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Rec Room: Claire Grossman: Asterios Polyp

June 29, 2011

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David Mazzucchelli’s gorgeous hardcover teaches us that sometimes a comic book is just a comic book.

By **Claire Grossman**

Claire Grossman.jpgDavid Mazzucchelli’s Asterios Polyp may be the least fanboy-ish comic book to come out in recent years. Its titular hero is a middle-aged, womanizing professor of architecture (the movie adaptation would be horrible), and it’s the kind of gripping work that I would recommend to my least nerdy friends.

In sprawling, wide-angle frames, the opening sequence navigates through a cluttered modern living room during a nighttime storm. The frame of view follows the faint strains of satisfied moans through the unkempt apartment, finally arriving at the bedroom where Asterios lies alone in bed watching a sex tape. A “KKLAPP!” erupts in a full-page flash, blanching the blue tones to a blinding white. The rest of the sequence shows Asterios hurrying to retrieve items from his drawers as he leaves his burning apartment. This catastrophic, wordless moment splits Mazzucchelli’s comic into two main narratives.

The main action of the story shows Asterios’s unraveling academic career and his relationship with a pretty colleague/sculptor named Hanna; the second storyline shows his efforts at redemption and human connection after the fire. A perfect storm of misogyny and self-importance, Asterios obsesses over classic aesthetic principles of symmetry and refuses to see the value in any “low” art beyond his mossy credo. At first, I cringed at the inside-jokiness of Asterios’s tweed-jacketed, tenure-fueled ego, but Mazzucchelli staves off any trace of authorial pretension with his sharp dialogue and gorgeous visuals. Each page unfurls in ungimmicky, Bauhaus landscapes, as the protagonist’s architectural preoccupations influence the forms and contours of Mazzucchelli’s illustrations.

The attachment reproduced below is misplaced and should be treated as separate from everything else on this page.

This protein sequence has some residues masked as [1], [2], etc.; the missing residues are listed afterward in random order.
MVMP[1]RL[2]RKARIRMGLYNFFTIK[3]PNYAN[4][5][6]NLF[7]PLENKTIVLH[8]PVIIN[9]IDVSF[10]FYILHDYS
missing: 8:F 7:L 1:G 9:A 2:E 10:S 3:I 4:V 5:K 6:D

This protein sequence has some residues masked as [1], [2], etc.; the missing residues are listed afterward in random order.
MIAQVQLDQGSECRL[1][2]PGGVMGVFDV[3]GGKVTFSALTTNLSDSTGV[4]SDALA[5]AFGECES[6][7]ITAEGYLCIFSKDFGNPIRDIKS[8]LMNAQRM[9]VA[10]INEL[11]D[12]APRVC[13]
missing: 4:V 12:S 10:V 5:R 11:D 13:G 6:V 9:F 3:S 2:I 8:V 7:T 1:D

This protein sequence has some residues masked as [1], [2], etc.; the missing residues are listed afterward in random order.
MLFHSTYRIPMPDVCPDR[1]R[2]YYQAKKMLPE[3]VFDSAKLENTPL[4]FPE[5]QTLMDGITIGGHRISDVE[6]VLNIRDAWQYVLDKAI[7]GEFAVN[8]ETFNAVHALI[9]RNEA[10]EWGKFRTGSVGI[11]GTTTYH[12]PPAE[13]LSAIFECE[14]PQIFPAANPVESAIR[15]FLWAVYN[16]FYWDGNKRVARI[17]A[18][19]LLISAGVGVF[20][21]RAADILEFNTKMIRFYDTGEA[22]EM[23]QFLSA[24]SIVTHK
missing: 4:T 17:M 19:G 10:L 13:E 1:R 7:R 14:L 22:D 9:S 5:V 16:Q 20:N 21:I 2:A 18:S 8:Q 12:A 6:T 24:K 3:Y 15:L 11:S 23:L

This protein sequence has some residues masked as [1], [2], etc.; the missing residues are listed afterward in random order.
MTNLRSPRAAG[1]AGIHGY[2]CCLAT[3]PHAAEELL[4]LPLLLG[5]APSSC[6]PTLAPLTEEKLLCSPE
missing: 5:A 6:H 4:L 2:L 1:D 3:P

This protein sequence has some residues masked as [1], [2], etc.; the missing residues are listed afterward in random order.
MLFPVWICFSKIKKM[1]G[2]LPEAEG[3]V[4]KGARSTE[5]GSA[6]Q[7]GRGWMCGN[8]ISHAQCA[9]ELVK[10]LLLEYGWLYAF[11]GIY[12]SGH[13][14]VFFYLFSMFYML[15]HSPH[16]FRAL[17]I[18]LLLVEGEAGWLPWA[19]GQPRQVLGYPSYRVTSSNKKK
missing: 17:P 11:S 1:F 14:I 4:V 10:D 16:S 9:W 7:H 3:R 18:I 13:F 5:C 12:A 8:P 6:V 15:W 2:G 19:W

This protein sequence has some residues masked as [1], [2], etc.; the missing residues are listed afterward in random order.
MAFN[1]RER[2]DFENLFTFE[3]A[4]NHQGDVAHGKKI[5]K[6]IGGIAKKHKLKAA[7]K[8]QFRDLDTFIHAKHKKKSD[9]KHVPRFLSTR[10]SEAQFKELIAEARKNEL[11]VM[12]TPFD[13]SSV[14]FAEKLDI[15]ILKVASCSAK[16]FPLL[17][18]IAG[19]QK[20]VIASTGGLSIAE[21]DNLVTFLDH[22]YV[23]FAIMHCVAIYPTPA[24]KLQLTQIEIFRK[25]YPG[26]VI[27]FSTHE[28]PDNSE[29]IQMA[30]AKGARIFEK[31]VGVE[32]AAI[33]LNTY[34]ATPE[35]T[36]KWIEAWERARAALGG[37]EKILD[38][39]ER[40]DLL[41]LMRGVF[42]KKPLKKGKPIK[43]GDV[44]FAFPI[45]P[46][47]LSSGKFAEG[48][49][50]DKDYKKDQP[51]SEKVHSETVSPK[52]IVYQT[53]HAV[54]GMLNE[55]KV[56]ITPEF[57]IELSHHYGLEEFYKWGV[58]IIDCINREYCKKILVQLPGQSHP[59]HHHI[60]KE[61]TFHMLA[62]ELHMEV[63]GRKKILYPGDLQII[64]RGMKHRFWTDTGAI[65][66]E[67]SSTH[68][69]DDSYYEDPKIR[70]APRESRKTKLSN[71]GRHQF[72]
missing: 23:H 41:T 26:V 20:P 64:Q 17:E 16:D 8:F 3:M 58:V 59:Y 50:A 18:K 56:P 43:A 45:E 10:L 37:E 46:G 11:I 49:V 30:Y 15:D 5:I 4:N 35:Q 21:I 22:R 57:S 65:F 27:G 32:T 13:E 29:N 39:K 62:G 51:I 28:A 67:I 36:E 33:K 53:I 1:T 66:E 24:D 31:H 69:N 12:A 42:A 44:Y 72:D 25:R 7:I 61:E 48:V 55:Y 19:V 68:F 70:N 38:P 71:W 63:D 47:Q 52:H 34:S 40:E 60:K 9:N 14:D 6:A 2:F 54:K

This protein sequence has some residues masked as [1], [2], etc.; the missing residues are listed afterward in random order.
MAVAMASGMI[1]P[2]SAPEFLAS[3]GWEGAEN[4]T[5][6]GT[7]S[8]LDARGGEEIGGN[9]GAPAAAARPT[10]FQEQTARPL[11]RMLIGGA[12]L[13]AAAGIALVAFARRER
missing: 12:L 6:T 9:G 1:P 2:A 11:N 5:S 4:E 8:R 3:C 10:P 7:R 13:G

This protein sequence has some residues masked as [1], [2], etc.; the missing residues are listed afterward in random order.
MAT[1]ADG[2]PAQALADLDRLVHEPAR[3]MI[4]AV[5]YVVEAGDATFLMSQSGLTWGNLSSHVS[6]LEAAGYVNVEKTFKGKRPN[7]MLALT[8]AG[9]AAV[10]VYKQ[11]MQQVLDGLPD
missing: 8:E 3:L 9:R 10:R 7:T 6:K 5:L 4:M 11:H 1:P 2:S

For all its reflection on the value of different artistic forms, it is especially important to think of Asterios Polyp as a comic book and not a “graphic novel.” In the introduction to another Mazzuchelli work (a comic adaptation of Paul Auster’s City of Glass) cartoonist Art Spiegelman offers a condensed history of the neologism: “In the mid-‘80s some well-intended journalists and booksellers tried to distinguish a handful of book-format comics from other, less ambitious works by dubbing them ‘graphic novels,’” he says. “The new label stuck in my craw as a mere cosmetic bid for respectability. Since ‘graphics’ were respectable and ‘novels’ were respectable…surely ‘graphic novels’ must be doubly respectable!” Spiegelman’s wry observation rings true for Asterios Polyp, as well. While we could easily call this gorgeous hardcover a “graphic novel” and put it on some new-lit shelf far from Marvel reprints, the fact is that Mazzucchelli (who got his chops working on Batman and Daredevil) really wants us learn from Asterios’s snobbery: sometimes a comic book is just a comic book.

Copyright 2011 Claire Grossman

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Claire Grossman is an editorial intern at Guernica.

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